Re: A nasty toilet bowl
It may something called iron biofilm. Basically, you have dissolved iron in your water. A colony of iron-eating bacteria in the pipes or the toilet tank digests this dissolved iron, leaving a rust-brown slime.
It's possible (though it seems unlikely) that you have a colony of this bacteria in the pipes leading to the offending toilet but not the other pipes. Or maybe there is a colony in that toilet itself.
Here's something to try:
- Brush out the TANK of the toilet, get rid of as much iron biofilm as you can. Flush it until the water is clear and clean.
- Add 1/4 cup of chlorine bleach to the FULL tank. Let this sit for 10 minutes. This should kill remaining bacteria in the tank.
- Flush the toilet ONCE, but divert the refill tube into the tank rather than the overflow. Wait another 10 minutes -- this will help take care of the bacteria in the internal channels of the toilet.
- Flush the toilet again before using it. (Mixing chlorine and ammonia -- urine contains ammonia -- releases a toxic gas.)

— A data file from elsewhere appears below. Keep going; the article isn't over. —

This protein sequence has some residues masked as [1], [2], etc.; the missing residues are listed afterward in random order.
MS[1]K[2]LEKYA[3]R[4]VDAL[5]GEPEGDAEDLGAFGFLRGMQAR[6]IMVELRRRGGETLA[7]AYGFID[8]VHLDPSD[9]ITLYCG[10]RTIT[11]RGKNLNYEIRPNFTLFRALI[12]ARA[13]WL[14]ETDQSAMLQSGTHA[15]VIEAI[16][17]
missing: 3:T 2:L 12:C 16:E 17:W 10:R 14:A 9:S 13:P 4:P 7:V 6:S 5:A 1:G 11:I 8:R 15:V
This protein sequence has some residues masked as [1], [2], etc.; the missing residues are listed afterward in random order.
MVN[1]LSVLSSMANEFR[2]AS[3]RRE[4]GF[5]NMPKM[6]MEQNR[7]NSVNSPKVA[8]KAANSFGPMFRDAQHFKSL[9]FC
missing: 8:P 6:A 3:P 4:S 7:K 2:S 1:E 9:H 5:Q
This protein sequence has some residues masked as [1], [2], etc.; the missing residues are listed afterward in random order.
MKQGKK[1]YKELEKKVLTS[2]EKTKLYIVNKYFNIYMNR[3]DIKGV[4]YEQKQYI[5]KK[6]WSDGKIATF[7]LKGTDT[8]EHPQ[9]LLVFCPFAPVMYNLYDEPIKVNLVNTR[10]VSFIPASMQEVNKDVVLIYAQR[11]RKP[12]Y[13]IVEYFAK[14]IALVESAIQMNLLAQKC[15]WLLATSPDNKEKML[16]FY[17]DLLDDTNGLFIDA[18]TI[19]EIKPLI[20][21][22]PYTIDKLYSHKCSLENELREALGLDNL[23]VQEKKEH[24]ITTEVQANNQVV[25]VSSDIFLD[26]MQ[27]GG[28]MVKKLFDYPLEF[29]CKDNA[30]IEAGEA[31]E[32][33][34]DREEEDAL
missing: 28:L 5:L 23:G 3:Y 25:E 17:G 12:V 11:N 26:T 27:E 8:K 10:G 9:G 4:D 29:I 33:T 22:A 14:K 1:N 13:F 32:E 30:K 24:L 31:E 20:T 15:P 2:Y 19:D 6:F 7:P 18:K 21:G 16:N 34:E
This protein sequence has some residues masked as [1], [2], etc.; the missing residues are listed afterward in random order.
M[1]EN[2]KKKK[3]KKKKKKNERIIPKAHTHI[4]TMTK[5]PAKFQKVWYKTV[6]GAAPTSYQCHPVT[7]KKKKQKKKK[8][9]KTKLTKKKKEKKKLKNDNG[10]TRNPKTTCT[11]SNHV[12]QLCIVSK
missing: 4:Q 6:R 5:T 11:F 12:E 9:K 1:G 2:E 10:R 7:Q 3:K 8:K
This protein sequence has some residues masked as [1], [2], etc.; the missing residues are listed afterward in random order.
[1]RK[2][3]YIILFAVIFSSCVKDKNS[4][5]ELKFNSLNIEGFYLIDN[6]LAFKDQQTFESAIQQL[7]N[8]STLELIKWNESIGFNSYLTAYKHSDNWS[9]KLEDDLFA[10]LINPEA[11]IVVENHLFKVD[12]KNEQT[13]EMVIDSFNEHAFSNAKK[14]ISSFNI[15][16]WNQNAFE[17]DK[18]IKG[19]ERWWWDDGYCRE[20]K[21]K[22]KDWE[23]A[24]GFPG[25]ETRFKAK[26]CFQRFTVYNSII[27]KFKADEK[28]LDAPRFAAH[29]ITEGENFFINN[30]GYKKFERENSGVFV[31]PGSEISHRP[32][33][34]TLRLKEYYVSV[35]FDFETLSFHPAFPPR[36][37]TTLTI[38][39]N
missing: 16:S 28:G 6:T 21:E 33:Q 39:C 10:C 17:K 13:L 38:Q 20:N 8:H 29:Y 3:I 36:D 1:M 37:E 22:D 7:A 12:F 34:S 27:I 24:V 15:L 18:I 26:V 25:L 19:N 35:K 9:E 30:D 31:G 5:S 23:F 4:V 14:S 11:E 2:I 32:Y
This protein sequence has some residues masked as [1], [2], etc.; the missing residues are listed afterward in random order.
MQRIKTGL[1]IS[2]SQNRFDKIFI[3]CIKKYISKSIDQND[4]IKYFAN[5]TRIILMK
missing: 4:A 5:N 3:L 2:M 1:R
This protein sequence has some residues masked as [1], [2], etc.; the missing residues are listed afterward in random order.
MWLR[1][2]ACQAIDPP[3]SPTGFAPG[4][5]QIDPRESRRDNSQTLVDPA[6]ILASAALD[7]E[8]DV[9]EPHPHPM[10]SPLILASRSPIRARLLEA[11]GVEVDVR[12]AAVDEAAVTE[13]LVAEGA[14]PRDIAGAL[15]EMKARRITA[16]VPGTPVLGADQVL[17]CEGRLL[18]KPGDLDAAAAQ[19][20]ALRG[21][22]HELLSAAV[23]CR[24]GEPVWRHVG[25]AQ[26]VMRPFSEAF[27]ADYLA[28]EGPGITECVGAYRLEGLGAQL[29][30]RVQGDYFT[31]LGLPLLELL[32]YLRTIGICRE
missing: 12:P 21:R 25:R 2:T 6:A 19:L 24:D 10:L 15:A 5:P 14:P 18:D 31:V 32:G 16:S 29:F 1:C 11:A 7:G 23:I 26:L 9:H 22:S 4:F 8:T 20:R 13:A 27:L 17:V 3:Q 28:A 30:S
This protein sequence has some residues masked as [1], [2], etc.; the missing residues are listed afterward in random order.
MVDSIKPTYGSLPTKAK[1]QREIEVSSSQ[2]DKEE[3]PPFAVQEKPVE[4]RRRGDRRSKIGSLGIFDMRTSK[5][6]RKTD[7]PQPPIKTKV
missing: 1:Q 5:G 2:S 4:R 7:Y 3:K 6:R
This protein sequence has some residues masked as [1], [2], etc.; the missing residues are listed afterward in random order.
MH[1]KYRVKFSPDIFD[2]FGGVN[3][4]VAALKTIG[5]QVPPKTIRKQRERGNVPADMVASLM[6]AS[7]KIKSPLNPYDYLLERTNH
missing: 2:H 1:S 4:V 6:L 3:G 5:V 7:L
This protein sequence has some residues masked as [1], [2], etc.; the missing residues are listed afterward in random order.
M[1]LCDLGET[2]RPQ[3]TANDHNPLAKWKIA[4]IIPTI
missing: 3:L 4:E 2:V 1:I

- Use a tank-type automatic cleaner disinfectant (e.g., 2000 Flushes) for a while to help control the bacteria -- and clean your toilet at least weekly, even if it isn't used.
This may not resolve the issue; if there is iron-eating bacteria in the pipes that's more difficult to remove. Also, if there is a mineral buildup in the bowl, that will harbor bacteria and encourage biofilm growth. Toilet bowl cleaners won't remove this mineral buildup; about the only way to clean that is to scrub it with a pumice bar, which you can get in the cleaning section of many hardware stores.
The "Senior Member" designation under my name doesn't mean I know a lot, it just means I talk a lot.I've been a DIYer since I was 12 (thanks, Dad!). I have read several books on various home improvement topics. I do not have any current code books I can refer to. I was an apprentice plumber for two years.